My objective all this while was to get people to at least talk about homosexuality. The first step towards understanding and acceptance is breaking the veil of silence. A few friends accused me of being overtly loud, and too reckless both for my, as well as the community’s good. The best retort would have been to quote Arundhati Roy, when, in response to similar allegations, she once declared, “I AM hysterical. I’m screaming from the bloody rooftops. And you and your smug little club are going ‘Shhhh… you’ll wake the neighbours!’ I want to wake the neighbours, that’s my whole point. I want everybody to open their eyes.”
My secret life was finally revealed to the general public during my valfi (with my consent), with my friends thoughtfully and symbolically having put up my rainbow Pride Flag up on the stage background. I felt a quaint, strange feeling of happiness and light-headedness: I was now officially out of the closet, and more so, IIT Bombay’s first openly gay student!
A Bed of Roses
Life as a gay person has been exceedingly easy for me. Nearly every single one of the people I came out to were understanding and sympathetic. (One of my friends, a self-proclaimed homophobe, took a couple of days to come to terms with my homosexuality. All has been chummy between us thereafter.) I am extremely fortunate to come from a liberal, urban family. Although not yet out to my parents, it is a mere formality: I’m confident they won’t take very long to come to terms with the matter, and they definitely won’t disown/disinherit me.
Unfortunately, public awareness in India about homosexuality is abysmal, with the minds of most people choked with myths and misconceptions. Ultimately it boils down to whose opinion you trust – that of the entire world’s scientific community or that of a random assortment of clueless babas, preachers, and self-proclaimed healers.
Contrary to what the Hon’ble Union Minister for Health, Shri Ghulam Nabi Azad may think, homosexuality is NOT a “disease”! Homosexuality is neither a matter of choice, nor can it be “cured”. Homosexuals are not out there to “convert” straight people: you either are gay or you’re not, or your somewhere in between (bisexual, perhaps). Nobody can change anyone’s sexual orientation, not even their own!
Section 377 was struck down by the Delhi High Court on 2 July 2009, finally acknowledging that homosexuality is indeed normal. The verdict notwithstanding, Indian society remains exceedingly cruel to homosexuals and other sexual minorities. All throughout the country – IITB being no exception – homosexuals face a tremendous amount of hostility, ostracism and discrimination. This is the case even among the “educated elite” of India: just a glance at the countless bitter, hate-filled comments one reads following any article about homosexuality on the internet sends shivers down my spine. Imagine what the case would be in more conservative sections of the Indian society!
A widespread misconception is that homosexuality is a western import. The truth is that there are and always have been gay people in India, it’s just that we’ve been, until recently, too bloody scared to reveal our sexuality to the cruel Indian society! Why on earth would anybody want to go through the ostracism, mental trauma and castigation that would inevitably ensue? Acceptance of homosexuality, however, is indeed a western import, as is acceptance of widow remarriage, abolition of sati, and countless other social reforms of the 19th and 20th centuries.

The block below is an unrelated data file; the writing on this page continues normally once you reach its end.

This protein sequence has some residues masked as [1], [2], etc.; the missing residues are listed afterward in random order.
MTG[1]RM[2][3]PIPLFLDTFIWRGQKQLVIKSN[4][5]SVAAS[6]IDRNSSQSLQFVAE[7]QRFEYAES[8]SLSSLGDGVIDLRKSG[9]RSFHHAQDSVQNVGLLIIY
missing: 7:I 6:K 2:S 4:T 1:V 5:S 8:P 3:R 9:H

Many of us lead frustrated, unhappy lives, and never reach our full potential as human beings. This is a consequence primarily of society’s ignorance: the sheer pointlessness of all this suffering astounds me. According to most estimates, somewhere between 4 and 10 % of the population is homosexual – this may include your best friends and loved ones. I beg all IITians, please help create an atmosphere where your friends do not have to undergo this terrible oppression! Lift the veil of silence and ignorance, and let there be free and frank discussions on the topic. (Try, at least occasionally, to use the word “gay” in a non-insulting fashion!)
Accept us for who we are, and then let’s all get on with our lives as usual, as healthy, productive members of society.
If You Are Lesbian/Gay/Bisexual/Transgender
The loneliness, confusion and unhappiness that you may be experiencing can often be quite overwhelming, and it is vital you find somebody to talk to, someone in whom you can confide your feelings. Ideally, your immediate family and your best friends should be the first to know. Unfortunately, it’s quite likely you come from an extremely conservative family. Also the 100% acceptance rate I had with my friends is not always guaranteed. If, however, there are people in your life who you are confident will have no issues, it is strongly recommended you come out to them ASAP: doing so will only strengthen your friendship and make you a much happier person. There also exist numerous faculty members at IITB with a progressive outlook towards sexual minorities, see http://www.sacw.net/article1026.html for a small sample.
And finally, but most importantly, you might like to join Saathi: a support group for Lesbian, Gay, Bisexual, Transgender and Queer (LGBTQ) people at IIT Bombay. The group is meant to be a safe space for people who’re still coming to terms with their sexuality and/or are confused. The principal aim of the group is to help people discover themselves in a comforting and a supporting environment along with people who’re in the same boat. We understand that many of you may not like to openly acknowledge your sexuality and/or are apprehensive about associating yourselves with people who’re open. We respect your concerns: you can be as anonymous as they want. No one will force you to reveal your identity or rush you into coming out to people. Check out www.saathi-iitb.org!
1. The above post was inspired by a post on the website of The Fifth Estate, the student run media body of IIT Madras. The original post can be found here.
2. You are welcome to submit your comments, but please ensure that they are commensurate with the sensitivity of the issue.